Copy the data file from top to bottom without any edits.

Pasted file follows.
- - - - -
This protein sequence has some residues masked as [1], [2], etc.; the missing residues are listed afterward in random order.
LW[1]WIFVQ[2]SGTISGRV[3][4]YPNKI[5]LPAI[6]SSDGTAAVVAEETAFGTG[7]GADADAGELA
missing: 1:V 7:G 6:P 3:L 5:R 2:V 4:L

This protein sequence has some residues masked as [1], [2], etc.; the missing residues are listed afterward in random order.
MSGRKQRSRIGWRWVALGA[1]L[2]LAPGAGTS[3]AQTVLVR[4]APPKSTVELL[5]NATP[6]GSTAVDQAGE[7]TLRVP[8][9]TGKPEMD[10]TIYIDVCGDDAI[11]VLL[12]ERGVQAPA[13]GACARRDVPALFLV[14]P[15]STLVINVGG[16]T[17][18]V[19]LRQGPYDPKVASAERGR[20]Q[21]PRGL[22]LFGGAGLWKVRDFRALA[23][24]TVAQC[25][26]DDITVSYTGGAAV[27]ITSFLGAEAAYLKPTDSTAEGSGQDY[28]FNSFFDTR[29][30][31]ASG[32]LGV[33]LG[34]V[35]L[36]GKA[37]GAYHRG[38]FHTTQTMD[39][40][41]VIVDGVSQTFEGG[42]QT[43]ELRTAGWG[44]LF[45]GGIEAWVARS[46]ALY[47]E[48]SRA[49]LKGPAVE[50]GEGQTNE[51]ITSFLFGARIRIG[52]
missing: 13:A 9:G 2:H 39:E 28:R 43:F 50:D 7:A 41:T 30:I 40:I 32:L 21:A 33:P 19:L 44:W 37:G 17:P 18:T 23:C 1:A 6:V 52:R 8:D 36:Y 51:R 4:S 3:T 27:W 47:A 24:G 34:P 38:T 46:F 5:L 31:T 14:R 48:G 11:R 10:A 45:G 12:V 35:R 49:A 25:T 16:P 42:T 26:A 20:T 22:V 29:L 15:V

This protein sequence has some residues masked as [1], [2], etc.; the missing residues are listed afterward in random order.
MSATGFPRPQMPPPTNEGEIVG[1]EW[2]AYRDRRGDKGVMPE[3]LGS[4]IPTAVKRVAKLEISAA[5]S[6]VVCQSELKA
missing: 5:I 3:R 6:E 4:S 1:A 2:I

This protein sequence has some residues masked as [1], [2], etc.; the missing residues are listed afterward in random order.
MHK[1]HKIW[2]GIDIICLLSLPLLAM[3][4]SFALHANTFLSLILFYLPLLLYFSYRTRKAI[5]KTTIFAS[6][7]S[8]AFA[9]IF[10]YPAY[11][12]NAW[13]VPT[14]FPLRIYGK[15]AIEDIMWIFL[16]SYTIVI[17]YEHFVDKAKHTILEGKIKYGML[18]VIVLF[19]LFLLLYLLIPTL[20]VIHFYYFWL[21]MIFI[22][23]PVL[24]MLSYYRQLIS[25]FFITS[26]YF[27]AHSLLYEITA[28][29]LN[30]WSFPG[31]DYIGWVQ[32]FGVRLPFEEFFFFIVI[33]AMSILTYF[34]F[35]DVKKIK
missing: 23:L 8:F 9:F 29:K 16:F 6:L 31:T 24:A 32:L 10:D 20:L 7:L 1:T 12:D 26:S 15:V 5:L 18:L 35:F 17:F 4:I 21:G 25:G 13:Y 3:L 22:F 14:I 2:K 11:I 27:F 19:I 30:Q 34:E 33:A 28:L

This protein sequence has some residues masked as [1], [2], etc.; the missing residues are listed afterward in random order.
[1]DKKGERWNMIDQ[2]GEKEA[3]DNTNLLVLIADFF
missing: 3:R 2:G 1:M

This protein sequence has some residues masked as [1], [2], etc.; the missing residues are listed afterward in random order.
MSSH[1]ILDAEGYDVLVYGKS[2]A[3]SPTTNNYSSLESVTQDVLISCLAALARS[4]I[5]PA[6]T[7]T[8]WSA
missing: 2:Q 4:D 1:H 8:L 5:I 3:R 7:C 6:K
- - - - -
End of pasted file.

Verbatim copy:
This protein sequence has some residues masked as [1], [2], etc.; the missing residues are listed afterward in random order.
LW[1]WIFVQ[2]SGTISGRV[3][4]YPNKI[5]LPAI[6]SSDGTAAVVAEETAFGTG[7]GADADAGELA
missing: 1:V 7:G 6:P 3:L 5:R 2:V 4:L

This protein sequence has some residues masked as [1], [2], etc.; the missing residues are listed afterward in random order.
MSGRKQRSRIGWRWVALGA[1]L[2]LAPGAGTS[3]AQTVLVR[4]APPKSTVELL[5]NATP[6]GSTAVDQAGE[7]TLRVP[8][9]TGKPEMD[10]TIYIDVCGDDAI[11]VLL[12]ERGVQAPA[13]GACARRDVPALFLV[14]P[15]STLVINVGG[16]T[17][18]V[19]LRQGPYDPKVASAERGR[20]Q[21]PRGL[22]LFGGAGLWKVRDFRALA[23][24]TVAQC[25][26]DDITVSYTGGAAV[27]ITSFLGAEAAYLKPTDSTAEGSGQDY[28]FNSFFDTR[29][30][31]ASG[32]LGV[33]LG[34]V[35]L[36]GKA[37]GAYHRG[38]FHTTQTMD[39][40][41]VIVDGVSQTFEGG[42]QT[43]ELRTAGWG[44]LF[45]GGIEAWVARS[46]ALY[47]E[48]SRA[49]LKGPAVE[50]GEGQTNE[51]ITSFLFGARIRIG[52]
missing: 13:A 9:G 2:H 39:E 28:R 43:F 50:D 7:A 41:T 30:I 40:I 32:L 21:A 33:P 19:L 44:W 37:G 17:P 18:T 23:C 1:A 6:V 52:R 8:D 36:Y 51:R 4:S 3:T 27:W 47:A 24:G 34:P 38:T 46:F 5:L 31:T 14:R 48:G 11:R 10:A 45:G 12:V 35:R 49:A 25:T 16:P 42:T 26:A 20:T 22:V 29:L 15:V

This protein sequence has some residues masked as [1], [2], etc.; the missing residues are listed afterward in random order.
MSATGFPRPQMPPPTNEGEIVG[1]EW[2]AYRDRRGDKGVMPE[3]LGS[4]IPTAVKRVAKLEISAA[5]S[6]VVCQSELKA
missing: 5:I 3:R 6:E 4:S 1:A 2:I

This protein sequence has some residues masked as [1], [2], etc.; the missing residues are listed afterward in random order.
MHK[1]HKIW[2]GIDIICLLSLPLLAM[3][4]SFALHANTFLSLILFYLPLLLYFSYRTRKAI[5]KTTIFAS[6][7]S[8]AFA[9]IF[10]YPAY[11][12]NAW[13]VPT[14]FPLRIYGK[15]AIEDIMWIFL[16]SYTIVI[17]YEHFVDKAKHTILEGKIKYGML[18]VIVLF[19]LFLLLYLLIPTL[20]VIHFYYFWL[21]MIFI[22][23]PVL[24]MLSYYRQLIS[25]FFITS[26]YF[27]AHSLLYEITA[28][29]LN[30]WSFPG[31]DYIGWVQ[32]FGVRLPFEEFFFFIVI[33]AMSILTYF[34]F[35]DVKKIK
missing: 23:L 8:F 9:F 29:K 16:F 6:L 31:T 24:A 32:L 10:D 20:L 7:L 1:T 12:D 26:S 15:V 5:L 18:L 35:F 17:F 4:I 21:G 25:G 13:Y 3:L 22:F 14:I 2:K 11:I 27:F 19:I 30:Q 34:E 33:A 28:L

This protein sequence has some residues masked as [1], [2], etc.; the missing residues are listed afterward in random order.
[1]DKKGERWNMIDQ[2]GEKEA[3]DNTNLLVLIADFF
missing: 3:R 2:G 1:M

This protein sequence has some residues masked as [1], [2], etc.; the missing residues are listed afterward in random order.
MSSH[1]ILDAEGYDVLVYGKS[2]A[3]SPTTNNYSSLESVTQDVLISCLAALARS[4]I[5]PA[6]T[7]T[8]WSA
missing: 2:Q 4:D 1:H 8:L 5:I 3:R 7:C 6:K